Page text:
1.41E-06 3 13.79 16.40 9.30 20.05 14.05 22.13 11.19 ...
31.86 32.95 31.49 30.16 31.19 36.27 31.70 ...
12.35 12.29 12.42 12.38 12.35 12.34 12.41 ...

2.54E-19 4 13.40 19.06 10.92 19.25 12.89 20.19 9.02 ...
31.98 31.01 31.69 31.54 32.31 36.50 32.73 ...
12.36 12.36 12.43 12.35 12.32 12.34 12.40 ...

7.44E-19 5 13.19 15.50 12.28 16.99 10.33 13.42 11.50 ...
31.61 32.38 32.61 30.95 29.88 32.62 31.14 ...
12.36 12.35 12.43 12.43 12.42 12.45 12.32 ...

4.99E+08 6 14.28 15.16 8.06 21.25 23.31 13.44 9.23 ...
31.83 31.93 32.59 32.04 29.93 33.45 31.51 ...
12.36 12.40 12.42 12.42 12.37 12.37 12.38 ...

2.05E+14 7 14.01 15.71 8.87 16.68 14.02 15.33 9.09 ...
31.50 32.35 29.58 31.55 29.73 32.40 33.56 ...
12.35 12.40 12.40 12.42 12.37 12.39 12.36 ...

3.30E-18 8 12.39 17.26 7.81 20.19 13.75 17.45 7.57 ...
31.64 30.60 31.13 31.06 32.49 30.29 32.35 ...
12.36 12.35 12.42 12.37 12.41 12.41 12.42 ...

1.25E-05 9 14.05 11.23 6.55 18.55 15.62 16.78 9.93 ...
31.64 33.59 30.43 29.45 29.44 31.89 32.67 ...
12.37 12.41 12.42 12.39 12.40 12.41 12.37 ...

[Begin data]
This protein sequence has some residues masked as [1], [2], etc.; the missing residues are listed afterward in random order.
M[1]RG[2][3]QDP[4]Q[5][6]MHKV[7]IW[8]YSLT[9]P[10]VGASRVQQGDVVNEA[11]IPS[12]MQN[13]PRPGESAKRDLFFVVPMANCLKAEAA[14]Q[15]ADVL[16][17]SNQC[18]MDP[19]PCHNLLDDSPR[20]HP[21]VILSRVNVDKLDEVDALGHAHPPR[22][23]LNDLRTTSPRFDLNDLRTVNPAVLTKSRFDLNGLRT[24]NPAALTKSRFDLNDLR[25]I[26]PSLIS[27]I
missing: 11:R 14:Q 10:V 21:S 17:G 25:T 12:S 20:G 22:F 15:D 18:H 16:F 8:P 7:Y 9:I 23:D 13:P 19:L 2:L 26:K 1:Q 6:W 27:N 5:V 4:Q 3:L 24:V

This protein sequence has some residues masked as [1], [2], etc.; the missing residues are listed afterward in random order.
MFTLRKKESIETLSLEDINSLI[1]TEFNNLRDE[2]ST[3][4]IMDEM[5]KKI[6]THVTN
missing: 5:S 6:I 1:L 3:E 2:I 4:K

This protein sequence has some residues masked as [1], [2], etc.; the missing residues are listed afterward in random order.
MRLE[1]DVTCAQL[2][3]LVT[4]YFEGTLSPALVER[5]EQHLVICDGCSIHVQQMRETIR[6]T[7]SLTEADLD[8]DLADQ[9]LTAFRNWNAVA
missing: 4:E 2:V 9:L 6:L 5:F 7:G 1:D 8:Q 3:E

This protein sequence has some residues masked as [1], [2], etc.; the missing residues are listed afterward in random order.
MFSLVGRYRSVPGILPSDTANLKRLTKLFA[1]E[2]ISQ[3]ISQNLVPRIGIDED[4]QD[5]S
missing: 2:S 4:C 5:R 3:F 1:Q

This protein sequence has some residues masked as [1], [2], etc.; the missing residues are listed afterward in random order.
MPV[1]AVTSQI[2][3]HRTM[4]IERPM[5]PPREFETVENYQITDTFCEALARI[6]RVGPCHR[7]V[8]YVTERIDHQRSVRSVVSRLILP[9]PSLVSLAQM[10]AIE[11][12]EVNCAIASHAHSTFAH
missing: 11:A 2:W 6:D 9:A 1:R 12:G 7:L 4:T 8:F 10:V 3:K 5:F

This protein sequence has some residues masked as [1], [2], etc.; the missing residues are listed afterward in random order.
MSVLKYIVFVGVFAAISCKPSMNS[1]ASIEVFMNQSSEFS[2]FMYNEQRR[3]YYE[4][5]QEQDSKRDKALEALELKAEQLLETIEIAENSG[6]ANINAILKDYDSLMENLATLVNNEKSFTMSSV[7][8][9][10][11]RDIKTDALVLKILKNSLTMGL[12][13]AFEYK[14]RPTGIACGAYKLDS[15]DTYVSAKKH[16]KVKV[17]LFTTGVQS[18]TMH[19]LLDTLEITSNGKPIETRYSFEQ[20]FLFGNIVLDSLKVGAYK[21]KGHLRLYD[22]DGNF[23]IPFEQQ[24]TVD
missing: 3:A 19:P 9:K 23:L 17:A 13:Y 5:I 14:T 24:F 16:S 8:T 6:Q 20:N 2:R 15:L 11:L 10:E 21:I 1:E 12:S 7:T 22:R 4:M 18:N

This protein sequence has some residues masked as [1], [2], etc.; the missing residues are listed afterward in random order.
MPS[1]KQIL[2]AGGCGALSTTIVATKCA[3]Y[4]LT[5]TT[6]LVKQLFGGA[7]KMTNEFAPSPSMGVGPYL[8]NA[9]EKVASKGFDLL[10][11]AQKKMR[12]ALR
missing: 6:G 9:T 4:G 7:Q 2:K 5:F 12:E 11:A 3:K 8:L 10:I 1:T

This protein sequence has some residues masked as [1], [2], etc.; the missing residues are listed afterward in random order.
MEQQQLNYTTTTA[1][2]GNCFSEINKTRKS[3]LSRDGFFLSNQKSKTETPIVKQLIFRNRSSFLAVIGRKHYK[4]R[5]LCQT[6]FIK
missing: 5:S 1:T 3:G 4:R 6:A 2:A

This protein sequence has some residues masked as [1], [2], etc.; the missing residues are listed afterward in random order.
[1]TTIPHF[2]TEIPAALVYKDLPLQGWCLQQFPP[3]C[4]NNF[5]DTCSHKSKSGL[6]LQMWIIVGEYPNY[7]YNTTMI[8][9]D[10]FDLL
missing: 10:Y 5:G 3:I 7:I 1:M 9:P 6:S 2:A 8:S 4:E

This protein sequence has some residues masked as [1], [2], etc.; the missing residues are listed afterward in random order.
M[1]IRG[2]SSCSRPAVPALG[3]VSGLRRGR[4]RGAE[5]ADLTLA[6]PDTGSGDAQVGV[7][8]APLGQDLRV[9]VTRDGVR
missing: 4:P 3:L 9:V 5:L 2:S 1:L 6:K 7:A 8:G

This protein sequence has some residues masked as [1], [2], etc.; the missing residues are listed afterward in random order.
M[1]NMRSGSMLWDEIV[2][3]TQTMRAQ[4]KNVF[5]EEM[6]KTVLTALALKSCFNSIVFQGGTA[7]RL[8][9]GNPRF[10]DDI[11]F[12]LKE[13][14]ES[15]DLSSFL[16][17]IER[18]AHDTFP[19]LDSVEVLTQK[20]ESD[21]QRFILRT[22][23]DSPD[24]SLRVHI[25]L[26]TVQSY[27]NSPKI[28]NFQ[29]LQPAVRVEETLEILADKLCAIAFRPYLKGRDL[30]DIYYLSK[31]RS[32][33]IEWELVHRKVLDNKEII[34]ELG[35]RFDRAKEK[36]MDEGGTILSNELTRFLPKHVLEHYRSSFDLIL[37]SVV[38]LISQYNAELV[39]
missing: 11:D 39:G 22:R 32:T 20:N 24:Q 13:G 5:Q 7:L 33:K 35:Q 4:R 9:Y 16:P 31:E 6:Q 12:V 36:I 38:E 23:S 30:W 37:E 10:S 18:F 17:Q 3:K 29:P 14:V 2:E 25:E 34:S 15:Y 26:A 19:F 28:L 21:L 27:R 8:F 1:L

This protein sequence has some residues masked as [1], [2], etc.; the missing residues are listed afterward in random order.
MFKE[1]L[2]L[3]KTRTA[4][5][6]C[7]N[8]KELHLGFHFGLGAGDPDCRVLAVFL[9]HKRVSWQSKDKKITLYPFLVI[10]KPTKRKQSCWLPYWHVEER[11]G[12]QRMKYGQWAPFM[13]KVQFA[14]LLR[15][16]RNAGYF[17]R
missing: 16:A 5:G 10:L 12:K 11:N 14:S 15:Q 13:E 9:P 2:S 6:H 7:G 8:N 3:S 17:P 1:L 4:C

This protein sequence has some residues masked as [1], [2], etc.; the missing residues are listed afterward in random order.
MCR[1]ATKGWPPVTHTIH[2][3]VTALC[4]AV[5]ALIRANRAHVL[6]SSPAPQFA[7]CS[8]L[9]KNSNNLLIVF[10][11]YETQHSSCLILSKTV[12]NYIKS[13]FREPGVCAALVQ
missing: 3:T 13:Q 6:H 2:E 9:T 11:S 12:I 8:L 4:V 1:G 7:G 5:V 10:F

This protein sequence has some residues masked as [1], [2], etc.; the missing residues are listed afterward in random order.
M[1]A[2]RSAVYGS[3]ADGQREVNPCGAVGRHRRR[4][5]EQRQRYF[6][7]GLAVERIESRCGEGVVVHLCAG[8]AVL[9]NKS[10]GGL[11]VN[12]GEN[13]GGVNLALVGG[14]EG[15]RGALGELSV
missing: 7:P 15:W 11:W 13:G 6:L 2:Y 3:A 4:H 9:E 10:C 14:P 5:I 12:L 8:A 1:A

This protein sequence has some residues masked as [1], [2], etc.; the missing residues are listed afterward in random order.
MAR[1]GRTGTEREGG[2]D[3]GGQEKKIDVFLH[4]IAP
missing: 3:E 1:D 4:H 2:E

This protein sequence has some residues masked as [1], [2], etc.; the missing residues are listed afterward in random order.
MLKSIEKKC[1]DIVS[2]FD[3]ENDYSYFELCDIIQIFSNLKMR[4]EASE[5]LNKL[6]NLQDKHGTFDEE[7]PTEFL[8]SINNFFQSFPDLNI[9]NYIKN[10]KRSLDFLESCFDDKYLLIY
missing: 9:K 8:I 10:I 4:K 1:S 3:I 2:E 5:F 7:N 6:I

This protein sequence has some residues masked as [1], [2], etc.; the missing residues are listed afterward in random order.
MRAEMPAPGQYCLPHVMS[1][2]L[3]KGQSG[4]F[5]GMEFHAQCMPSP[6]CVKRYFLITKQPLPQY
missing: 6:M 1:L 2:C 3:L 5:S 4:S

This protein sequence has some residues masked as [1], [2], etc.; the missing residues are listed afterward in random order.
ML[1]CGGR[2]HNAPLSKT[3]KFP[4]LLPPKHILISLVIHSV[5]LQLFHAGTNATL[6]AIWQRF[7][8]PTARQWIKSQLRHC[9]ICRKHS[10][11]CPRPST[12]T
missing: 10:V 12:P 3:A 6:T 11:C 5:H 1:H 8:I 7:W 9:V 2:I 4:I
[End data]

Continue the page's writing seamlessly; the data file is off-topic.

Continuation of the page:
... ... ... ... ... ... ... ... ... ...


I would think that the portfolios generated in this manner would be random enough for your purposes.

Robbie Geary


__inline void calc_hash(investment* pinvst, field_entry* pfield)
{
int m;
unsigned int h = 0;
float x = 0;
for (m = 0; m < pfield->argc; m++) {
if (pfield->fieldargs[m] >= 0) {
x = Fields[pfield->fieldargs[m]].pValues[pinvst - Investments];
} else x = pfield->constargs[m];
int i;
unsigned char* p = reinterpret_cast<unsigned char*>(&x);
for (i = 0; i < sizeof(x); i++) h = 37 * h + p[i];
}
while (true) {
x = *reinterpret_cast<float*>(&h);
if (x == x && ((2 * x > x && 0.5 * x < x) || x == 0)) break;
h *= 37;
}
pfield->pValues[pinvst - Investments] = x;
}
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Thank you, all! Exactly what I was looking for. Much appreciate your willingness to help out a GTR1
rookie. -Ears